But what is done is done. The task is to prevent it from destroying what small progress has been made towards more rational, less hysterical relations between the world's lone superpower and the decaying, virtually bankrupt Communist island 90 miles off its southern shore. In a US election year, this will not be easy. The state of Florida is the fourth largest prize in November's presidential election. Traditionally it votes Republican, but President Clinton could carry it in 1996 if the state's large retirement community heeds his scaremongering about Republican plans to butcher federal healthcare schemes. Given Florida's complicated ethnic mosaic, the million- strong Cuban-American vote weighs a great deal. No wonder then that no White House aspirant dare be seen as "soft on Cuba".
Under these circumstances, President Clinton's response was about right - talking tough but wielding a very small stick. Wisely he has rejected hothead demands for a naval blockade, even retaliatory strikes against the Cuban airforce. Such steps would merely have cast Washington in its familiar, demeaning role of backyard bully in Central America. The ban on charter flights will hurt ordinary Cubans who have always been the prime victims of US sanctions - but not as much as the prohibition of emigrant remittances or a severing of telephone links between the two countries.
The other measures are mostly cosmetic. Sensibly, Washington is keeping its diplomats in Cuba, for now is not the time to lose any channel of communication and information. Unfortunately however, Mr Clinton seems to be ready to support moves afoot in Congress to tighten the existing economic embargo on the island, by imposing sanctions on foreign companies which do business there. This measure is not only probably illegal under international law, and certain to increase the hardships suffered by the Cuban population. It will also be self-defeating, by antagonising America's allies who have an economic presence in Cuba.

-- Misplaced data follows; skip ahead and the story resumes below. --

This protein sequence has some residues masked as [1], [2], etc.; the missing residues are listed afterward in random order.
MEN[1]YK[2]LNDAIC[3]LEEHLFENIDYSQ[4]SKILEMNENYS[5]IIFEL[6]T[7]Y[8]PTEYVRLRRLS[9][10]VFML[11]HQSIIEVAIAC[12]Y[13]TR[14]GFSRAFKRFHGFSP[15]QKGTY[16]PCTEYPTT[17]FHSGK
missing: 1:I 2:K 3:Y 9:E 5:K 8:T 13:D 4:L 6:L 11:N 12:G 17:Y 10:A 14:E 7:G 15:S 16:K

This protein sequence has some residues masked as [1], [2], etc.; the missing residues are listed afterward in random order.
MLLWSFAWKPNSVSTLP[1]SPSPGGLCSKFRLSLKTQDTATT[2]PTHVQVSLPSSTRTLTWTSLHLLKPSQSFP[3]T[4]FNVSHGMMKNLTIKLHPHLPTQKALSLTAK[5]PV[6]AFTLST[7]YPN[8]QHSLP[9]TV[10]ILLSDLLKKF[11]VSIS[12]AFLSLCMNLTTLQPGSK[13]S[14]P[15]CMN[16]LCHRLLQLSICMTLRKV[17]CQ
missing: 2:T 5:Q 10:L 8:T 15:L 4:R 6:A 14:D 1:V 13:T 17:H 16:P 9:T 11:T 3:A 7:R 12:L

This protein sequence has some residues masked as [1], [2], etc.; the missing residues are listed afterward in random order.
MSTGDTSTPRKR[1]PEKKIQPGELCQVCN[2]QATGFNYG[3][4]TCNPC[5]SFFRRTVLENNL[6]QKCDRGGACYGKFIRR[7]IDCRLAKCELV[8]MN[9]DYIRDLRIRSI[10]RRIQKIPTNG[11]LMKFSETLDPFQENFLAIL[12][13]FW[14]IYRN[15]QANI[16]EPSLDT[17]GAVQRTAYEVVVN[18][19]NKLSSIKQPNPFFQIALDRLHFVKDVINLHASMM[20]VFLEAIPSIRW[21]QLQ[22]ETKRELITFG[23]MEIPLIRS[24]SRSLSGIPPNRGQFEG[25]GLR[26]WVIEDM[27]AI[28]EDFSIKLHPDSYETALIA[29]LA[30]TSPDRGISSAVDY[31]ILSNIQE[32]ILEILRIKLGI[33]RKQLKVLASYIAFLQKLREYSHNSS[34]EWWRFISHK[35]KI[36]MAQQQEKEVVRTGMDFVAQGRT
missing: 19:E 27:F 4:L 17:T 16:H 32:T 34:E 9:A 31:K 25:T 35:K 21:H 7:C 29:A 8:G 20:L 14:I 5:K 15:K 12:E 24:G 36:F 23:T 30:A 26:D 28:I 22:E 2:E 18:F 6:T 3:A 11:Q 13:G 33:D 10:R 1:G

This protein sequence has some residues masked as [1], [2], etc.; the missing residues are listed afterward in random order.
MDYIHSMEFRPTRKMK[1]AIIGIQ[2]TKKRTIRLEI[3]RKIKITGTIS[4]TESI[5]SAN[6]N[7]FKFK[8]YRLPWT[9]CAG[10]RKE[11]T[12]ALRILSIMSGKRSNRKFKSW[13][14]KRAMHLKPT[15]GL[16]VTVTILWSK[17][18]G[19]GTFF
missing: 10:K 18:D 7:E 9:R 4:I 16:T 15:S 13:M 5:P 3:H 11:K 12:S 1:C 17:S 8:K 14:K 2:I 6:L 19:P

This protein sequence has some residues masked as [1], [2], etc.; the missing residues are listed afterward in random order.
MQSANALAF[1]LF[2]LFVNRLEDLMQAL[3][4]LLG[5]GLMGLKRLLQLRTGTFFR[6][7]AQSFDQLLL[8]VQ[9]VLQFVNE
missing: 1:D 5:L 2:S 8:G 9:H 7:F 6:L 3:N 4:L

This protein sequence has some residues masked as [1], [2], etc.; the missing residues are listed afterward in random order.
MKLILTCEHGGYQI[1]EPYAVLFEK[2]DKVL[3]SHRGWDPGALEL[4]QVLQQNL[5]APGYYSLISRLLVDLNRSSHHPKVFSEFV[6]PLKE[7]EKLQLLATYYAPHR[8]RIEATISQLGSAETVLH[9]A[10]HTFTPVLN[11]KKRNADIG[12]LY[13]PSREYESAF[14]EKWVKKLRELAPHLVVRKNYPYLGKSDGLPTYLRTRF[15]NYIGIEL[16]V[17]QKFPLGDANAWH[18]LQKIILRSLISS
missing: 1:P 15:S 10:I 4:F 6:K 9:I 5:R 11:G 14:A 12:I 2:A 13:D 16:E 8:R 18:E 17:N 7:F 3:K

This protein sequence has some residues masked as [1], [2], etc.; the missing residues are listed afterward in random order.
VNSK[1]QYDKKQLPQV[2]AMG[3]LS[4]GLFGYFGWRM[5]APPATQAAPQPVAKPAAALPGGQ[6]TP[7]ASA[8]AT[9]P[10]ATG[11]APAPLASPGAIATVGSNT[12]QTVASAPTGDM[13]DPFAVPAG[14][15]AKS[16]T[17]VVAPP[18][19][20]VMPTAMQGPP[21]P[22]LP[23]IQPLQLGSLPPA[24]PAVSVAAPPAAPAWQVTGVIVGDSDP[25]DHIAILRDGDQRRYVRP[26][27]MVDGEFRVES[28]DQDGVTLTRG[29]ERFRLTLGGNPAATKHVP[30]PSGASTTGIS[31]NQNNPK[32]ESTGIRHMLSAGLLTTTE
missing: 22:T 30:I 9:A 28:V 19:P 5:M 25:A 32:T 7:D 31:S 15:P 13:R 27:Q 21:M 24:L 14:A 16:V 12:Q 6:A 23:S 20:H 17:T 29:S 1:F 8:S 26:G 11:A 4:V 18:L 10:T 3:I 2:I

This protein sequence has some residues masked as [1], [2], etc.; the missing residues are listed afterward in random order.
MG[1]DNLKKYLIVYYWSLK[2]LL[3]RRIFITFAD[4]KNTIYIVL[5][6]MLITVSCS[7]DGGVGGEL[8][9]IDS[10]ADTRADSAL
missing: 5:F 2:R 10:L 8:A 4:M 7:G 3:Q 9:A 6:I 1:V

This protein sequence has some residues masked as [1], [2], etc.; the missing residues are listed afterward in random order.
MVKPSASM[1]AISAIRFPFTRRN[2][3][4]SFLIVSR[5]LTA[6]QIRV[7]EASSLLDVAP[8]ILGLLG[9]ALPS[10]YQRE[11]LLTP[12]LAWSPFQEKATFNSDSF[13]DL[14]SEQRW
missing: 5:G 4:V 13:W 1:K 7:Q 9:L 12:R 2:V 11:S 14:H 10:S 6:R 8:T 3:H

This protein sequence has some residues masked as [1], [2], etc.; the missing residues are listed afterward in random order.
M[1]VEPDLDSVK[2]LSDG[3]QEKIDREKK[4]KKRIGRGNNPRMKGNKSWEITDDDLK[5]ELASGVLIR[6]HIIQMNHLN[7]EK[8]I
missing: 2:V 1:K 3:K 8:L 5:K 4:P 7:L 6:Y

Each year the UN overwhelmingly rejects US attempts to push through global sanctions against Cuba. The rest of the world, with scarcely an exception, regards its policies against Castro as faintly absurd. The ageing dictator cannot have long left in power. After his death Cuban politics will change. The collapse of Communism in eastern Europe has left Cuba isolated. If the US can sponsor peace in Bosnia and the Middle East, how long will it take to get round to its own backyard?Reuse content